Overall, Atlanta’s bike facilities were better than I thought they would be. Even though I am not the most experienced biker in the world, I felt fairly safe on the route we took. The cycle track on 10th Street was nice because of the physical barrier between the bikers and cars. And of course the Beltline was great, getting to be completely separated from vehicles. From there, we got on some roads with bike lanes and here is where I began feeling less comfortable. Even though it’s a designated space for cyclists, there were many ways we would have to adjust for cars. Cars were parked there that we had to swerve, and sometimes doors would be opened into the lane. Getting around obstructions in the bike lanes made me feel uncomfortable because that usually required having to bike in a car lane or on the sidewalk. Also, I felt less noticeable as a cyclist in the bike lane with no barriers or colored pavement – I feel it would be very easy for drivers to not see that I’m there. That didn’t really matter much on this tour, since there were so many of us, but I’m not sure how confident I would feel biking alone.
I really enjoyed the Atlanta bike tour, but it left the question – if this is the best cycling infrastructure, what is the rest like? If I could use facilities like the Beltline to get everywhere I needed, I wouldn’t drive in Atlanta again. But unfortunately that isn’t the reality here. The good biking infrastructure doesn’t seem all that connected. Several times we had to stop riding our bikes and walk to get back into a bike lane. Not knowing where the infrastructure begins and ends discourages me from using my bike as a mode of transportation. With experienced Atlanta bikers in the lead, I was certain we would stay on decently safe infrastructure, but it’s not something I feel I could navigate well on my own.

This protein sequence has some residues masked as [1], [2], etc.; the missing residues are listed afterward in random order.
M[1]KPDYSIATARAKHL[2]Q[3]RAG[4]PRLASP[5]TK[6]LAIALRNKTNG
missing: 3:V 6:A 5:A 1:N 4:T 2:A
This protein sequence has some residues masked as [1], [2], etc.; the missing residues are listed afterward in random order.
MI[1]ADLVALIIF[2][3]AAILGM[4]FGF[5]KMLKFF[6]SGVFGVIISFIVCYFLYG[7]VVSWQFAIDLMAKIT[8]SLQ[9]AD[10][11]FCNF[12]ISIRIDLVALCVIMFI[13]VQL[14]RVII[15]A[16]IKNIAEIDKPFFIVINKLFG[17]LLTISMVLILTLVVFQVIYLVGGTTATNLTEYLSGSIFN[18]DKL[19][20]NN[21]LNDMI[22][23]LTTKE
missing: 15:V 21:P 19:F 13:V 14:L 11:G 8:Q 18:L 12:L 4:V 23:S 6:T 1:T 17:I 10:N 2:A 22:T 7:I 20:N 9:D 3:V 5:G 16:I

In the Netherlands, that isn’t the case – the infrastructure there is designed to keep cyclists safe and encourages cycling as primary transportation. In the US it seems like bike facilities are added as an afterthought, especially in intersections. Some of the Dutch techniques to keep cyclists safe in intersections are using colored lanes, keeping cyclists to the right of traffic and not having them between cars turning right and cars going straight, and adding a protecting traffic island. These provisions keep bikes as separate from cars as possible and make them more visible from all points in the intersection.
The Dutch more heavily rely on biking as a means of transportation than in the United States, and their infrastructure reflects that. One of the videos showed the cycle track from the point of view of someone using it. All the safety features of that cycle track were awesome and made me realize how much the US is lacking. There was a track on each side of the street, meaning it was one way, there was a large barrier between it and the road, meaning no cars would be stopped in it and all the side streets that intersected it were clearly marked and cyclists were given the priority. It was incredible to see the volume of bikers during rush hour and that their facilities were able to safely manage them all. The Netherlands clearly caters to all comfort level cyclists and make it very easy to use bikes as your main form of transportation. I can’t wait to try it out for myself!